En français ici.
There's always a point in the Christmas preparations when I lose proportion, when I forget what the heck I'm doing all this for, where I curse the commercialization, where I consider disowning some parts of my family - particularly the ones that are hard to shop for - and holing myself up under my comforter until at least Jan. 4. But finally, by Christmas day, it all comes together.
The tree is trimmed.
The table is set.
Camille is cooking foie gras in the kitchen. (Or is that just me?) And a host of wonderful dishes are on their way to your happy stomach, followed down by some delicious wines, and all in good company.
Our super foodie Christmas began with foie gras, because you cannot have a French Christmas without it. Camille decided to take the radical step of cooking it herself, seared in a pan with light seasoning and proceeded to make an amazing sauce with the drippings, a shallot, fig jam and some balsamic vinagar. All that was accompanied by brioche toasts and a distinctly delicious montbazillac wine.
We followed it with chestnut soup, the recipe for which I obtained through barter. I'm taking care of my friend's cat (who is currently sitting on my arms and making it hard to type) for the week, and she gave me her recipe. (See below.) After tasting, I can safely say, I don't regret it!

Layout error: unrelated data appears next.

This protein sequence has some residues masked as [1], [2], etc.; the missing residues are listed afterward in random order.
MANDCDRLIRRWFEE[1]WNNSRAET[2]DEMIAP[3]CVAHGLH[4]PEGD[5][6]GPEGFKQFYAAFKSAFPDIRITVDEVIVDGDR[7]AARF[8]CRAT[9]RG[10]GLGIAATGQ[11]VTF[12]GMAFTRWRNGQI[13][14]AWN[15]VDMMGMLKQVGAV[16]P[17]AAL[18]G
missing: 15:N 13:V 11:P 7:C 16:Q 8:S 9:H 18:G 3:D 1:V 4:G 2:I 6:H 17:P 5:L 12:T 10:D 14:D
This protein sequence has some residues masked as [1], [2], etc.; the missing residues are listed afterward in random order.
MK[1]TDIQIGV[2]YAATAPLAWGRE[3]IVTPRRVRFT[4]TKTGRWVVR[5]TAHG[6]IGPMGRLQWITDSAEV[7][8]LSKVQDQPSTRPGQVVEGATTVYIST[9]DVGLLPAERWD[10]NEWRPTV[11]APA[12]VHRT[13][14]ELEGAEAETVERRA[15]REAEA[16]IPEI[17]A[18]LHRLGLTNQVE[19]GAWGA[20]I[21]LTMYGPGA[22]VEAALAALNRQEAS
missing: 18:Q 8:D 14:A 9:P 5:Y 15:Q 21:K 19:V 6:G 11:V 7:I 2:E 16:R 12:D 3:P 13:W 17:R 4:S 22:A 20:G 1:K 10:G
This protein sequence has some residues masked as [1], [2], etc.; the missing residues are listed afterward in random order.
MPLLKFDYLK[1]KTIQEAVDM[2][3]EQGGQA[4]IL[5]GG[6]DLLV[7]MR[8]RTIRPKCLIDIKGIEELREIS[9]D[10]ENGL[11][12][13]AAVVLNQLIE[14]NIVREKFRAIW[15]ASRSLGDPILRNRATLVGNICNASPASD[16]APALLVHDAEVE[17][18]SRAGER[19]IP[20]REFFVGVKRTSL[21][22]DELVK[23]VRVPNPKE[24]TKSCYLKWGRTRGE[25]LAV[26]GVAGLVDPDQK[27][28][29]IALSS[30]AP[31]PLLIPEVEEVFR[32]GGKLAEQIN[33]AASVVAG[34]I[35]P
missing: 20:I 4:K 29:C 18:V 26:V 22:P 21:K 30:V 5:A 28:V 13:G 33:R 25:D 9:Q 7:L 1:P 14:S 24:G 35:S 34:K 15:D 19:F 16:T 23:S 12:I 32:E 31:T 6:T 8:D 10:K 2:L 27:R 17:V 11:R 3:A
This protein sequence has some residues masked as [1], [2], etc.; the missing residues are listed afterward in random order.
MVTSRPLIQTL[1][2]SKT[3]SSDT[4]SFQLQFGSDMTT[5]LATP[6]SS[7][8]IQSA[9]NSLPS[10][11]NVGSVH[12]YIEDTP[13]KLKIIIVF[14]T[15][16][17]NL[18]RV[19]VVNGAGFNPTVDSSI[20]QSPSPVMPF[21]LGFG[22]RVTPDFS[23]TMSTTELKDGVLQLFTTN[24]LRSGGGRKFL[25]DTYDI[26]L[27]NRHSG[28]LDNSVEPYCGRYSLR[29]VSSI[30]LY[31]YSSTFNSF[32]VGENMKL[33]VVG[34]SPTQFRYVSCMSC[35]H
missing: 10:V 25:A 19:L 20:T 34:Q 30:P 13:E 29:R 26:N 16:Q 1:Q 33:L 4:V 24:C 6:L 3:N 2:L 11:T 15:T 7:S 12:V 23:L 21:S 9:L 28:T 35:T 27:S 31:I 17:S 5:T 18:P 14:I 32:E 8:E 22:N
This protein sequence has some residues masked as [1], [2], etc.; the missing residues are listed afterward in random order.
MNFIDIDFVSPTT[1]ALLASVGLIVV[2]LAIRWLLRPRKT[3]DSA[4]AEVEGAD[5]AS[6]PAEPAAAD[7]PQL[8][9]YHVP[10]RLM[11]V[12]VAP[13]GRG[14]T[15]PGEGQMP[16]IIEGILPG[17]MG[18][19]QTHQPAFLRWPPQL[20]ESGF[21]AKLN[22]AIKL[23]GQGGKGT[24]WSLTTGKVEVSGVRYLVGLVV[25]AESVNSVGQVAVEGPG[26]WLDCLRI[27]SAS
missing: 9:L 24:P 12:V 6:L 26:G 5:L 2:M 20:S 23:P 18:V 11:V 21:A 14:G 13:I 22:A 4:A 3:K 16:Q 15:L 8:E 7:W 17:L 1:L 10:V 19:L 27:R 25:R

Then the pièce de résistance, as the French would say: the goose! Roasted simply and deliciously and accompanied by the most amazing potatoes cooked in goose fat, and broccoli sautéd with garlic (so we could feel good about eating something green). It was worthy of a Dickensian description - but I will spare you. After all, I'm not paid by the word... or at all, for that matter.
I could've made an entire meal out of the cheese course, but then I'm a big fan of cheese and our new fromagerie is pretty much my new best friend. Man are those cheeses good! We chose a creamy roquefort, a fresh goat cheese with baie roses (pink pepper), a comté that we were not intending to buy but they were giving tastes and we couldn't resist! And finally a washed-rind cheese called trou du cru that my inner 14-year-old boy could not resist trying. All were delicious.
The final course was Camille's buche de Noël, one she conceived of and which was sold at the pâtisserie where she works, involving bananas, rum, and praliné mousse. (Are your mouths watering yet?) She even saved ours from a fate worse than death: being glazed in gross sparkly glaze. She smothered it in chocolate instead. Ah, a girl after my own heart.
600g (21 oz) shelled roasted chestnuts (I bought my frozen, but you can also roast them yourself, or buy them canned)
5 1/2 cups stock (vegetable or chicken)
3 Tbsp fresh rosemary
1/2 cup fresh parsley
1/2 cup fresh mint
1 tsp dried sage (or a few fresh leaves, but I didn't have any)
Bring the stock to a boil in a medium-sized pot and mince the fresh herbs. When the stock is boiling add the chestnuts and herbs, cover and let simmer on low heat for about 1/2 an hour, until the chestnuts are soft. Add salt to taste and puree the soup until smooth. Serve hot with an herb garnish to make it look pretty!